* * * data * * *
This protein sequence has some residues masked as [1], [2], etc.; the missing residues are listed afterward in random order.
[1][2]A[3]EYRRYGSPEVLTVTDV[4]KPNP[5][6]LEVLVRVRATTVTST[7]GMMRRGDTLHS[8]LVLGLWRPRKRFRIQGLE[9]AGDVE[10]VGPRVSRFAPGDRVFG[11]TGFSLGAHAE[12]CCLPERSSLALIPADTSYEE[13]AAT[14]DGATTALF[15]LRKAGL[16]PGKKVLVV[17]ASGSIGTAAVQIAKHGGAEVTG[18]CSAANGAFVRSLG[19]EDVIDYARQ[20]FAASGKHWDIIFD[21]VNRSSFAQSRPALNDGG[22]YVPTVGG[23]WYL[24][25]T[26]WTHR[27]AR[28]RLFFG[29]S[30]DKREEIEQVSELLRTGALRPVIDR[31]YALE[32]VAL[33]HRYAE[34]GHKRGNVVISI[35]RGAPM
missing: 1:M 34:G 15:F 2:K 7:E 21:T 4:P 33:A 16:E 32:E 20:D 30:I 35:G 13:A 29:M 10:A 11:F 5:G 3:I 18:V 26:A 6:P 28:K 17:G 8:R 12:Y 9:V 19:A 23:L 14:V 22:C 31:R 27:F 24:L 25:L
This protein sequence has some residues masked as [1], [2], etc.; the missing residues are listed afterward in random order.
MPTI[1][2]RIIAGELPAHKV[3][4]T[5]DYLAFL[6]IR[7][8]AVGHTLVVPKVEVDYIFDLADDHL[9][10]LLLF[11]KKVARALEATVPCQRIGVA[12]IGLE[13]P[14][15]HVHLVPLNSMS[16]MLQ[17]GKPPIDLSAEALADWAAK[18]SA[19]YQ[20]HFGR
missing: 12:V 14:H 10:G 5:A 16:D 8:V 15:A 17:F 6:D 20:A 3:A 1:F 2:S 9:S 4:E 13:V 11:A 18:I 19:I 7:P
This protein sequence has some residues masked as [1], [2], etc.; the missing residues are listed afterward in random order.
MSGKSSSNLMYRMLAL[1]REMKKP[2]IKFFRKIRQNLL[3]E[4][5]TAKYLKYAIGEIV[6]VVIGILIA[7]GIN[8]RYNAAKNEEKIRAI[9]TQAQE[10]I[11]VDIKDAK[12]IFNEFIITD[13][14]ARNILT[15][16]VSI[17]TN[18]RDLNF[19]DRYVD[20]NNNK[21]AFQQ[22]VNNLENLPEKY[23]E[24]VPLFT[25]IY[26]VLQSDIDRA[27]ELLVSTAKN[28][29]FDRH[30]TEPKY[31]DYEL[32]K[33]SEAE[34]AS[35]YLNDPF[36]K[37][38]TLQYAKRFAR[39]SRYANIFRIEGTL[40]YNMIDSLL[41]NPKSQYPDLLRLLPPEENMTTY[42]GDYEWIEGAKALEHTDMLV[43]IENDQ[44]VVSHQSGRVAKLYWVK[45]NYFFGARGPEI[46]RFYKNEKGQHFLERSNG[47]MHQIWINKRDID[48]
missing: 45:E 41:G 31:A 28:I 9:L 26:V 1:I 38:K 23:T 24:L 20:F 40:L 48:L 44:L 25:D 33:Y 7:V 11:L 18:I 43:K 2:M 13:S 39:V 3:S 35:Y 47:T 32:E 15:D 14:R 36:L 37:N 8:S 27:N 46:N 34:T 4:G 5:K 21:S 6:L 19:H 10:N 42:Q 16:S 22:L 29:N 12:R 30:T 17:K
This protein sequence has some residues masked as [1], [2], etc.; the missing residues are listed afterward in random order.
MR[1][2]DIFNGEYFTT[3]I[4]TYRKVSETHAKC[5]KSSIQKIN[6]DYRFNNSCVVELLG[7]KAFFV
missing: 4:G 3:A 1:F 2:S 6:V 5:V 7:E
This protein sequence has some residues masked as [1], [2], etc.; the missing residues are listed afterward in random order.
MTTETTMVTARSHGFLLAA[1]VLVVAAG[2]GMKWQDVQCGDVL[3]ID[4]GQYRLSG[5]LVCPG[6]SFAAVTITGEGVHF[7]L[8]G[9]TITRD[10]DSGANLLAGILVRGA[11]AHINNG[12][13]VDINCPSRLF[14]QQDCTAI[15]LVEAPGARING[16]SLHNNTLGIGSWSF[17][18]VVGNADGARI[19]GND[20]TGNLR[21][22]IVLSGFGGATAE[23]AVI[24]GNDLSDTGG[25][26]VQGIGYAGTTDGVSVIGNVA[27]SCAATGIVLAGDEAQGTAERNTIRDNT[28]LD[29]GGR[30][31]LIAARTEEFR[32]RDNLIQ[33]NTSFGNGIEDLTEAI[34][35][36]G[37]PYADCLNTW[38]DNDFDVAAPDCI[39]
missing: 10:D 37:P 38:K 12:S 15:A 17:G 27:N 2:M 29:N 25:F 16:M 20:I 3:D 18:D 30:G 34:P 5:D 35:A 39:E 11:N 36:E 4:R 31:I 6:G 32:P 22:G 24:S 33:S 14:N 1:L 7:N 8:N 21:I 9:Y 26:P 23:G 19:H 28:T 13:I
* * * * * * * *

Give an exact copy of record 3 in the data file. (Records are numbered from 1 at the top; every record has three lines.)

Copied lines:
This protein sequence has some residues masked as [1], [2], etc.; the missing residues are listed afterward in random order.
MSGKSSSNLMYRMLAL[1]REMKKP[2]IKFFRKIRQNLL[3]E[4][5]TAKYLKYAIGEIV[6]VVIGILIA[7]GIN[8]RYNAAKNEEKIRAI[9]TQAQE[10]I[11]VDIKDAK[12]IFNEFIITD[13][14]ARNILT[15][16]VSI[17]TN[18]RDLNF[19]DRYVD[20]NNNK[21]AFQQ[22]VNNLENLPEKY[23]E[24]VPLFT[25]IY[26]VLQSDIDRA[27]ELLVSTAKN[28][29]FDRH[30]TEPKY[31]DYEL[32]K[33]SEAE[34]AS[35]YLNDPF[36]K[37][38]TLQYAKRFAR[39]SRYANIFRIEGTL[40]YNMIDSLL[41]NPKSQYPDLLRLLPPEENMTTY[42]GDYEWIEGAKALEHTDMLV[43]IENDQ[44]VVSHQSGRVAKLYWVK[45]NYFFGARGPEI[46]RFYKNEKGQHFLERSNG[47]MHQIWINKRDID[48]
missing: 45:E 41:G 31:A 28:I 9:L 26:V 1:I 38:K 23:T 24:L 20:F 40:L 48:L 44:L 25:D 33:Y 7:V 11:L 18:I 43:K 2:M 13:S 39:V 3:S 35:Y 47:T 32:E 15:D 14:R 36:L 37:N 8:S 27:N 46:N 34:T 4:G 5:K 21:S 6:L 19:H 10:N 42:Q 16:S 22:L 29:N 12:R 30:T 17:K